FB, AMZN, NVDA, AAPL, COIN: Why are tech stocks falling today?

It really is an interesting time to be an investor. Today, with tech stocks falling again, investors are wondering what the future might hold for the broader market in 2022 and beyond. Admittedly, this market recovery after the pandemic has been bumpy. However, one thing most investors agree on is the main catalyst for the stock market appreciation we’ve seen in recent times – an unprecedented monetary policy stimulus.

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Today’s popular mega-cap stocks Meta-platforms (NASDAQ:FB), Nvidia (NASDAQ:NVDA), Apple (NASDAQ:AAPL) and Coinbase (NASDAQ:PIECE OF MONEY) each fell, suggesting that this market liquidation could be blind. So far, these mega-cap stocks have held up relatively well. However, market concerns about inflation and the potential for rising interest rates have hit tech stocks hard. Most small to mid-cap tech stocks have seen massive declines in recent trading days. This followed reports from the minutes of the recent Federal Reserve meeting, suggesting that rate hikes could take place as early as March, with a more aggressive approach taken to shrink the Fed’s balance sheet in the near term.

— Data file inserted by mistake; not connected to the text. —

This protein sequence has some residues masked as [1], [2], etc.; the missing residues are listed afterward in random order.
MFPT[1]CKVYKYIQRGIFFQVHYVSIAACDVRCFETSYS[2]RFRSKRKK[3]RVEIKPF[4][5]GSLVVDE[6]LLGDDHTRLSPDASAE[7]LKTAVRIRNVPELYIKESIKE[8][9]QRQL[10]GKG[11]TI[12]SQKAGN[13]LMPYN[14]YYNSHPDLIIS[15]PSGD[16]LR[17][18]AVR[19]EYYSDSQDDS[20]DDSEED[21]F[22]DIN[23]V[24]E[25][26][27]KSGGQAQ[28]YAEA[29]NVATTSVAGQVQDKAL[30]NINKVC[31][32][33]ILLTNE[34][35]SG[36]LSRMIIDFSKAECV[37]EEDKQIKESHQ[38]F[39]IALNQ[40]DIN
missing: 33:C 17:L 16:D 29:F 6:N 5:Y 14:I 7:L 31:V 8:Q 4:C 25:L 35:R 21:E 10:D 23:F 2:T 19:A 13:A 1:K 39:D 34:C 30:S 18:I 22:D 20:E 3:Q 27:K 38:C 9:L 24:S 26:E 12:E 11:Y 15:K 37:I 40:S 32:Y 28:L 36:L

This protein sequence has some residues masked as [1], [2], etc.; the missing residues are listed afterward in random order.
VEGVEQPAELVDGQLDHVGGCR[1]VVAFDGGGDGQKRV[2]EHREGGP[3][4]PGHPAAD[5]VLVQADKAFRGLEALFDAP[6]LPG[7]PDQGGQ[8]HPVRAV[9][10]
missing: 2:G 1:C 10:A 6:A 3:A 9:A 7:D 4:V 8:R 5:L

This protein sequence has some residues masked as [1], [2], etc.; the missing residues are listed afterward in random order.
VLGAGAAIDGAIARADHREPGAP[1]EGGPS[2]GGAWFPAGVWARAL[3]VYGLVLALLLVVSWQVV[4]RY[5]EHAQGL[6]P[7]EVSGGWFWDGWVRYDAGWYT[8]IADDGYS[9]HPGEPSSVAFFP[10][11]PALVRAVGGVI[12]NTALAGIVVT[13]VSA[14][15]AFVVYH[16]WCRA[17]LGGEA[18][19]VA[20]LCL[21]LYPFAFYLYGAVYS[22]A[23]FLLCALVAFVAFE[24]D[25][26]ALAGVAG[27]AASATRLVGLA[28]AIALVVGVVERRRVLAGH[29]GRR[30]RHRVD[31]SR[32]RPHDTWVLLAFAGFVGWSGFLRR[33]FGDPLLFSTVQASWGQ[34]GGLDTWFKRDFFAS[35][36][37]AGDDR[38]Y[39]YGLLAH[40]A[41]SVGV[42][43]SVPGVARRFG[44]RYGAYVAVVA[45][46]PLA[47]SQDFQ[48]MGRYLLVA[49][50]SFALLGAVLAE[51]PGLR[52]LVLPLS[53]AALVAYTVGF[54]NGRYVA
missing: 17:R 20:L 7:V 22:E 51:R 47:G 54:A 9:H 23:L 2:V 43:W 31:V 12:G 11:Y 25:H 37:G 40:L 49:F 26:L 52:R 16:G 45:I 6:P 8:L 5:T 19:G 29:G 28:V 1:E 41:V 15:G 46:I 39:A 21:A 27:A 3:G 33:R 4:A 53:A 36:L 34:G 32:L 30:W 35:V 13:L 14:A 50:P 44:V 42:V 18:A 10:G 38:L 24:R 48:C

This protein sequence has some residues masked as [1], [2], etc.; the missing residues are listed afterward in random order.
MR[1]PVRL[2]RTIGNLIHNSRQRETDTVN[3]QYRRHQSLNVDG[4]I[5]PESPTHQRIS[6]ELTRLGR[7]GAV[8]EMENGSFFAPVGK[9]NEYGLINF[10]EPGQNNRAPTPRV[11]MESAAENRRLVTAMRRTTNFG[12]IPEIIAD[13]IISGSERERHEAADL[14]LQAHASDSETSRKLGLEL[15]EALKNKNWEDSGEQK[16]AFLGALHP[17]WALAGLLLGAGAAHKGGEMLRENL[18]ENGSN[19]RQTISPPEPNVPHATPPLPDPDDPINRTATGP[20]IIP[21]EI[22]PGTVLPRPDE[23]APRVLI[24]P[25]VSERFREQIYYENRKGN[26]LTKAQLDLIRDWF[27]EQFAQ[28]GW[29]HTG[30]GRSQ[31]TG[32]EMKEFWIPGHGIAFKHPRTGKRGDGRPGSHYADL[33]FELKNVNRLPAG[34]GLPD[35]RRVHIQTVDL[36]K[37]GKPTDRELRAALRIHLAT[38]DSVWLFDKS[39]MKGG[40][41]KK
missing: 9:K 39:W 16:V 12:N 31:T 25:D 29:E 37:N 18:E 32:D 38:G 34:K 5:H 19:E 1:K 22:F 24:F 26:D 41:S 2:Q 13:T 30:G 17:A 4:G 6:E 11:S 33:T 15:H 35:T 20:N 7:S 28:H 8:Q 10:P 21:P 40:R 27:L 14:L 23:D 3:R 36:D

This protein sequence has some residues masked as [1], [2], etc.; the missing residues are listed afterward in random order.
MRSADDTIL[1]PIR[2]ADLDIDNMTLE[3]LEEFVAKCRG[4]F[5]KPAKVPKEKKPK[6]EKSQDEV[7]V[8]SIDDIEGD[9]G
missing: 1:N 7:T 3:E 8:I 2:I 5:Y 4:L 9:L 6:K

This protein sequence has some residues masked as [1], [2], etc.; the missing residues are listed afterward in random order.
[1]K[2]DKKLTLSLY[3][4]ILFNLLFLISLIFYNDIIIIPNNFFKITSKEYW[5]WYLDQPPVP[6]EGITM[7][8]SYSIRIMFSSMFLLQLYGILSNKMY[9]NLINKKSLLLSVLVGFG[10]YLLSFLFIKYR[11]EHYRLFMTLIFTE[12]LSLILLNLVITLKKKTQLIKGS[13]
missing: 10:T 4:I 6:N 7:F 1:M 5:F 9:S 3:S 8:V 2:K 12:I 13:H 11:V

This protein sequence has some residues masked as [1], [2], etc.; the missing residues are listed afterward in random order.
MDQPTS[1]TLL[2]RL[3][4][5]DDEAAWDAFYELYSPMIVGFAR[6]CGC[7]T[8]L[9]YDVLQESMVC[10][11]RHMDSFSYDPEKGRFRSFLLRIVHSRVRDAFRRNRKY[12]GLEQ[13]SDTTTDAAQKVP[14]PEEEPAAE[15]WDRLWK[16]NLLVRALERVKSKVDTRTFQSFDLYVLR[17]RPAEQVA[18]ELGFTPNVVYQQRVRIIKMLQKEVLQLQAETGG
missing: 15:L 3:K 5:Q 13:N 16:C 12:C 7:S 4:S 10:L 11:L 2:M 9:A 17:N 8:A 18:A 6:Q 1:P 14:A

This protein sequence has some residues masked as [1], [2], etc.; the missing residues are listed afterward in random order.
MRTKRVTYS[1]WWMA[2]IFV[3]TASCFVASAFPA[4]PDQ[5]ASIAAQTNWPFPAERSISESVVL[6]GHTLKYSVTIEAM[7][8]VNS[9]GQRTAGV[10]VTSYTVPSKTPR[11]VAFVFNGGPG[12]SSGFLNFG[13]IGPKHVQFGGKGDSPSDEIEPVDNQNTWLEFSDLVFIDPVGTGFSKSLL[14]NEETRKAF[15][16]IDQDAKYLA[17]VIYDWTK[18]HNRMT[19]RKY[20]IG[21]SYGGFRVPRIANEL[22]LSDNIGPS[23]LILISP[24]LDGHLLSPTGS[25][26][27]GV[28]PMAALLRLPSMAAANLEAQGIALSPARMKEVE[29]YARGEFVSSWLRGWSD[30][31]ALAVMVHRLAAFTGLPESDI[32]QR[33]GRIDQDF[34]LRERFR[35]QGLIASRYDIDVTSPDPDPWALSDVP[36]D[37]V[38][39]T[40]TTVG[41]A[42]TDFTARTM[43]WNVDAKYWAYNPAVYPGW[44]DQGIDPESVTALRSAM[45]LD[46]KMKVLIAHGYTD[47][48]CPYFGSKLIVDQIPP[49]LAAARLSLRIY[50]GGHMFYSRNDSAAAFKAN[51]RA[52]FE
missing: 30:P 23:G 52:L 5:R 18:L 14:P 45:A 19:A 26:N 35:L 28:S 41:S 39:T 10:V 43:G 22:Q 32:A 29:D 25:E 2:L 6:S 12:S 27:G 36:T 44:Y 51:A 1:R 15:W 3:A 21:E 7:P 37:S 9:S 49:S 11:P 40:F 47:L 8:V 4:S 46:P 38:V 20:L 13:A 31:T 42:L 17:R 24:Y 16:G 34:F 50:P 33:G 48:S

Against this background, let’s take a look at what explains the current decline in tech stocks.

Why are tech stocks falling today?

The second week of 2022 has started with a flurry of activity. Today, a key report from Goldman Sachs (NYSE:SG) highlighted a new projection of rate hikes this year. Unfortunately, this projection is bearish for those who believe that easy monetary policies will not go away so easily.

The Goldman Sachs report suggests the Fed could hike rates four times this year, instead of the three hikes previously planned for 2022. The updated forecast stumbled most of the big tech stocks today as investors looked to reduce the risks of their portfolios.

Generally speaking, higher interest rates are bearish for most high growth stocks. Companies with a significant percentage of their future cash flow from longer-term projected growth are hit harder when those cash flows are discounted to the present day using a higher discount rate. Rising inflation concerns and a weaker-than-expected labor market were the catalysts for this updated projection.

Currently, it appears that investors are taking a more cautious approach to stocks today. Indeed, that has been the case for much of the past week. Will it continue? Time will tell us. However, as of now, there’s little appetite for buying the dip – something we haven’t seen in quite some time.

As of the publication date, Chris MacDonald does not have (directly or indirectly) any position in any of the stocks mentioned in this article. The opinions expressed in this article are those of the author, subject to the publication guidelines of InvestorPlace.com.

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